Dr. Brené Brown, an author and research professor, has done extensive research on shame. She defines shame as“the intensely painful feeling or experience of believing that we are flawed and therefore unworthy of love and belonging – something we’ve experienced, done, or failed to do makes us unworthy of connection” (Dare to Lead, 2018, p. 126).
While many of us think we live shame-free lives, a little introspection shows otherwise. Shame hides behind:
- The need to be seen as “the expert”
- Relational difficulties
- Poor boundaries
Remember the story of the woman at the well? (John 4:1-26). The woman trekking to the well at noon was definitely held captive by shame. How do I know? She hid from the other women, coming to the well at a time when the others wouldn’t come. She hid behind a mask of promiscuity, believing the only path to love was to give her body away. She hid behind her theological beliefs saying that the Samaritans knew the true place to worship. (John 4:20).
Shame will always cause us to hide in some way, shape, or form. Remember in the garden of Eden? Right after Adam and Eve sinned, they realized they were naked and hid from God (Genesis 3:8). And just as Satan tempted Adam and Eve to disobey God, he is also the author of shame. He lives to accuse us (Revelation 12:10).
Jesus came as the answer to our shame. He invites us to come into the light with our shame and to bring those messages to His feet. He invites us to allow His living water to wash over our souls and set us free.
So, what should you do the next time you realize shame is tripping you up? Great question! I’m glad you asked.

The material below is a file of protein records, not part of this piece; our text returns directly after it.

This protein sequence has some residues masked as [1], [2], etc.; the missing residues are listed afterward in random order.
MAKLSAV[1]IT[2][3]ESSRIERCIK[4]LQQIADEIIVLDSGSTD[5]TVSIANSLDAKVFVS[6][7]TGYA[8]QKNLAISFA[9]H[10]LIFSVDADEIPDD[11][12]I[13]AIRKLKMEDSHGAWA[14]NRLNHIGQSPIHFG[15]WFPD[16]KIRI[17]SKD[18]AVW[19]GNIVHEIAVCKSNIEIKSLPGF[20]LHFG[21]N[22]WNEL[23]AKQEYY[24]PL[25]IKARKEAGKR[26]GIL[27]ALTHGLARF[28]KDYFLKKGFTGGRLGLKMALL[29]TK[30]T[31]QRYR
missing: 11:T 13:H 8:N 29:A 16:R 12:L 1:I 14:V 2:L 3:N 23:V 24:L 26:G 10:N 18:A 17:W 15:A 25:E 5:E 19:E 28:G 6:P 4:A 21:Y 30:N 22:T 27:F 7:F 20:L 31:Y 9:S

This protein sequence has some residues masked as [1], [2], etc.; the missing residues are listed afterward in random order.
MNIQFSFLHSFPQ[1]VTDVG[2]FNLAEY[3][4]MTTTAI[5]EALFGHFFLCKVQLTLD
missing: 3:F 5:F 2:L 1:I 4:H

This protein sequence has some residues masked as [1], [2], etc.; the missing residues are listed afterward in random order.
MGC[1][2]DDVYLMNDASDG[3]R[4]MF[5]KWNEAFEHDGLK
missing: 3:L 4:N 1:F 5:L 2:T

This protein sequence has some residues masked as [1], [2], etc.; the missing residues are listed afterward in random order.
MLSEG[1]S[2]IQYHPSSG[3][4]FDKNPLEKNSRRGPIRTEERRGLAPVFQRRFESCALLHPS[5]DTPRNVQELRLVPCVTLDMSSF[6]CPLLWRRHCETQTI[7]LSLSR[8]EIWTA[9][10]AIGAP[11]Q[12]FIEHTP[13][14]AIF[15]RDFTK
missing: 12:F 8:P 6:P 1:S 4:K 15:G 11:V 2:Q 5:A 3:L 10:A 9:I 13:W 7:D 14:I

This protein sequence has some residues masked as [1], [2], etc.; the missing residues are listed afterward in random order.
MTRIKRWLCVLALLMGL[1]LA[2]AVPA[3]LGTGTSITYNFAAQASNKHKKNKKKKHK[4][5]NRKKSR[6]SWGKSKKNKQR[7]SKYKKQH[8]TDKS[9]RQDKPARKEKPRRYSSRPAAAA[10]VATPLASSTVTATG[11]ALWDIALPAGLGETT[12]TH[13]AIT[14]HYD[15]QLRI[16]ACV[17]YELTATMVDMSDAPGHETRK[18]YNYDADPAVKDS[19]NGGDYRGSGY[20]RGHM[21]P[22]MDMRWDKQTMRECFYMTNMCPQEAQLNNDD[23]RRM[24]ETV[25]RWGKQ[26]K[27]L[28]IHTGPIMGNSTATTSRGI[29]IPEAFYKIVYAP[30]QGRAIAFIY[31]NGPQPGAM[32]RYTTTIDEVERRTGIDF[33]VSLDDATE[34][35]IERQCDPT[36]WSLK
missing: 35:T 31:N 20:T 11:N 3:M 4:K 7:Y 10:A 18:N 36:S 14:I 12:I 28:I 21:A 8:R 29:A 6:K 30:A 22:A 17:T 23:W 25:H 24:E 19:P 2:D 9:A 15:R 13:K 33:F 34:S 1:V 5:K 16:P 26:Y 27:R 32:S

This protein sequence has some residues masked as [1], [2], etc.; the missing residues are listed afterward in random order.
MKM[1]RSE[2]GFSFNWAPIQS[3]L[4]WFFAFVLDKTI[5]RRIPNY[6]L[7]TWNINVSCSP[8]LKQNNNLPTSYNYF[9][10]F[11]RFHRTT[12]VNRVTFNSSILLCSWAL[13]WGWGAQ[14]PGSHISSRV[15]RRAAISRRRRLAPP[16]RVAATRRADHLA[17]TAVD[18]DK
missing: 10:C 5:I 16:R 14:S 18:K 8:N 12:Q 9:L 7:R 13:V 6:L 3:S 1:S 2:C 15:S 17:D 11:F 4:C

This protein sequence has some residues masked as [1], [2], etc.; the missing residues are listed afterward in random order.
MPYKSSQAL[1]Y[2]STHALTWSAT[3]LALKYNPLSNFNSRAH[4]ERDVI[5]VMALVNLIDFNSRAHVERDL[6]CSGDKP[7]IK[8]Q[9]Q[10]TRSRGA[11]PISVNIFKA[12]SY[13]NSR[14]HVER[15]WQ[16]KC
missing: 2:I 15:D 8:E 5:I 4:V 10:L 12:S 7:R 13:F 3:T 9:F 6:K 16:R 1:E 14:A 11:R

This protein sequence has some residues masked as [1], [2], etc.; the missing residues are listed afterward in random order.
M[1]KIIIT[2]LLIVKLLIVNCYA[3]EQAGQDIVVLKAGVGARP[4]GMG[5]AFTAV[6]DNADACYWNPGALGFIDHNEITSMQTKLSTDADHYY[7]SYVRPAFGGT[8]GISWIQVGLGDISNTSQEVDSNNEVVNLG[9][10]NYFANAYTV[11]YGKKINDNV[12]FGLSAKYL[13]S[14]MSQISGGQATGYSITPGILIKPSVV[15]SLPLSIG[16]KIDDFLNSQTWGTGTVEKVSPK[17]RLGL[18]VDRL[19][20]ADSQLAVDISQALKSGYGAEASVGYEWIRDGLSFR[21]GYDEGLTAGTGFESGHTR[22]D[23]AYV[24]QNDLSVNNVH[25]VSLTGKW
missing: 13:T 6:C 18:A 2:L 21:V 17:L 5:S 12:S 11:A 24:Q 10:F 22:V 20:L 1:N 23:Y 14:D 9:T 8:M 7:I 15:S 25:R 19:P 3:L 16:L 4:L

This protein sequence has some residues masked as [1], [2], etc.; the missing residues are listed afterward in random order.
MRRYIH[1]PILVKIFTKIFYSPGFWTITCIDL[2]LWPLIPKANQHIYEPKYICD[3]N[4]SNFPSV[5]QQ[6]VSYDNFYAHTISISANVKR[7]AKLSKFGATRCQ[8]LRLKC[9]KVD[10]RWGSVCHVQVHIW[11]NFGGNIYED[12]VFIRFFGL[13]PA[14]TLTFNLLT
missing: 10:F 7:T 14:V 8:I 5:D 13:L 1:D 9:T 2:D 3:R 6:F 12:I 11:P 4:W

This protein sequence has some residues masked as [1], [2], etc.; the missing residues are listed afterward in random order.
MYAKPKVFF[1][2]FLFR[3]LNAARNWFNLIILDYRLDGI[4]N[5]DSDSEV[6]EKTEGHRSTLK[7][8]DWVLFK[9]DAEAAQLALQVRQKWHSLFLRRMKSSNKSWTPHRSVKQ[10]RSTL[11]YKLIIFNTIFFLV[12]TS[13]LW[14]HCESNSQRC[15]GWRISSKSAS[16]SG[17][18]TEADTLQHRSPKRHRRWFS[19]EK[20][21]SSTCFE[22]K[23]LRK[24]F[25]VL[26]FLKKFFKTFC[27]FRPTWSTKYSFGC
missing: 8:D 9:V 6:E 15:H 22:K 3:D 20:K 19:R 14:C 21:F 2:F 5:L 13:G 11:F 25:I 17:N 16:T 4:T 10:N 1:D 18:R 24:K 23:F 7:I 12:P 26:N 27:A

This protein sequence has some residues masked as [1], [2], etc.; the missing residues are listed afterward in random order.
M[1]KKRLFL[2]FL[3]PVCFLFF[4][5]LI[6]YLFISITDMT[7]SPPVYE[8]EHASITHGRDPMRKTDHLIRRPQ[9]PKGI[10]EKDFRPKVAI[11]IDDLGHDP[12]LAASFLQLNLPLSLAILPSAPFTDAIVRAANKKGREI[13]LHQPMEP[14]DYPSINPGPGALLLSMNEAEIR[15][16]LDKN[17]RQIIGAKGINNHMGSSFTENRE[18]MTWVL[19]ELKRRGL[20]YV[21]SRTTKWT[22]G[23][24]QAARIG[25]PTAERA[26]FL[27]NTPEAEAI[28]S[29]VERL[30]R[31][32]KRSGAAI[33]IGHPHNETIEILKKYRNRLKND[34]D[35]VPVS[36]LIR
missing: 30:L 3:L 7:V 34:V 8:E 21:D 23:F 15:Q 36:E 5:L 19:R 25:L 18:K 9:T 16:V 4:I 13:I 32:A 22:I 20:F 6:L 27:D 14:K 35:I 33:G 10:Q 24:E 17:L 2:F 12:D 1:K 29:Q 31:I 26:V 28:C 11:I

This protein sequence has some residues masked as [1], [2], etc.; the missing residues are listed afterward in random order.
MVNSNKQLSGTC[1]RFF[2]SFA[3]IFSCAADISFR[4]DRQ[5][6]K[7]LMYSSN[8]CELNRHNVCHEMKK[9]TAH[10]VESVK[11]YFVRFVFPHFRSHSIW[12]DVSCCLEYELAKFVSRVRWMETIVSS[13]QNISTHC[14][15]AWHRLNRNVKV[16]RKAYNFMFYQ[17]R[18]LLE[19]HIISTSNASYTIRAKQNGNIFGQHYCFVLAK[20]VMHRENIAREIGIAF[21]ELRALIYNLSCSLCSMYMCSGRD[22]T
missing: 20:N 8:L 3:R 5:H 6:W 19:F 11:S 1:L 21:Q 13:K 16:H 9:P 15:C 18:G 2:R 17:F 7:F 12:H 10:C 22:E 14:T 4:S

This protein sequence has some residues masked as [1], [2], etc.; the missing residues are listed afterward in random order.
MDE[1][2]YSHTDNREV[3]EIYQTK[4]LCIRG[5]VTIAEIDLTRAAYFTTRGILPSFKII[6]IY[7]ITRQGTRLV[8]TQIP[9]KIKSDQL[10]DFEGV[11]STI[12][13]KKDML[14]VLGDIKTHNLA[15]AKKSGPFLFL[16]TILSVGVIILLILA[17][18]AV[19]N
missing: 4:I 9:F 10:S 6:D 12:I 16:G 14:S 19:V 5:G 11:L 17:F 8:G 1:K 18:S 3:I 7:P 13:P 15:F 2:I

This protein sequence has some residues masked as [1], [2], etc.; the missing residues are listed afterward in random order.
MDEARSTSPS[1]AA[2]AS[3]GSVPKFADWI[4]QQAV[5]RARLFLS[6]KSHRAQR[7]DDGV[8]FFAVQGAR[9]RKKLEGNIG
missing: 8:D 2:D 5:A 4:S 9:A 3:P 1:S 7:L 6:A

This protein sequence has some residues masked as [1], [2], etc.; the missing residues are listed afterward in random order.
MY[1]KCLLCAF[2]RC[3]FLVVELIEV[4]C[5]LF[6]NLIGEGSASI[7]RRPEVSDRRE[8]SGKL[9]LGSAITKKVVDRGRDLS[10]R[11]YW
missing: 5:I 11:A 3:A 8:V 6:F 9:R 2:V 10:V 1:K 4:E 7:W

Get on your knees – Prayer is always a great place to begin. Ask the Holy Spirit to search your heart and show you the places where shame is lurking. Ask Him to help you to remember the first time you felt shame (Psalm 139:23-24).
Journal – When the Lord shows you the places of your heart where shame is hiding, write about it in a journal. Write about the circumstances that first led to that feeling of shame. Write out the lie you have believed because of shame and how you behave as a result of the shame you feel. For instance, maybe when shame overwhelms you, and you feel inadequate, you compensate by putting on your expert hat. Or maybe you try to numb the pain of feeling worthless by eating an entire chocolate cake or by drinking alcohol. Shame is a sister to addiction. Face the truth about how you cope with your shame and write it down. That way you will have more accountability.
Write Out the Truth of What God Says About You. For example, if you realize the you feel shame over feeling inadequate, write out, “I can do all things through Christ who gives me strength” (Philippians 4:13). Or if you are feeling down on yourself or un-loveable, write out, “I am chosen, holy and dearly loved” (Colossians 3:12).
Dare to Be Vulnerable with Someone You Love. When we dare to confess our feelings of shame to other people, we bring our fears out into the open where others can help love us through our fears. Shame messages that are brought out into the open lose their power. What’s hidden can’t be healed.
Ask the Holy Spirit To Fill You. Every morning, and several times throughout my day, I ask the Holy Spirit to fill me. I am well aware that Satan continually wants to sabotage my thinking with shame messages. In light of that, I carry on a continual conversation with the Holy Spirit.
Lord Jesus, I praise you that you have come as my Messiah and the answer to my shame. When shame messages flood my mind, would you remind me of how deeply you love me? Fill me with your Holy Spirit, I pray, and help me to live out of the overflow of your love today.
I am home this week. I will be entertaining our board from Reach Beyond this week and also writing.
How You Can Pray
Please pray for Steve and I as we continue to write, Listen Well, Lead Better.
Please pray for speaking engagements as I am now booking for 2019.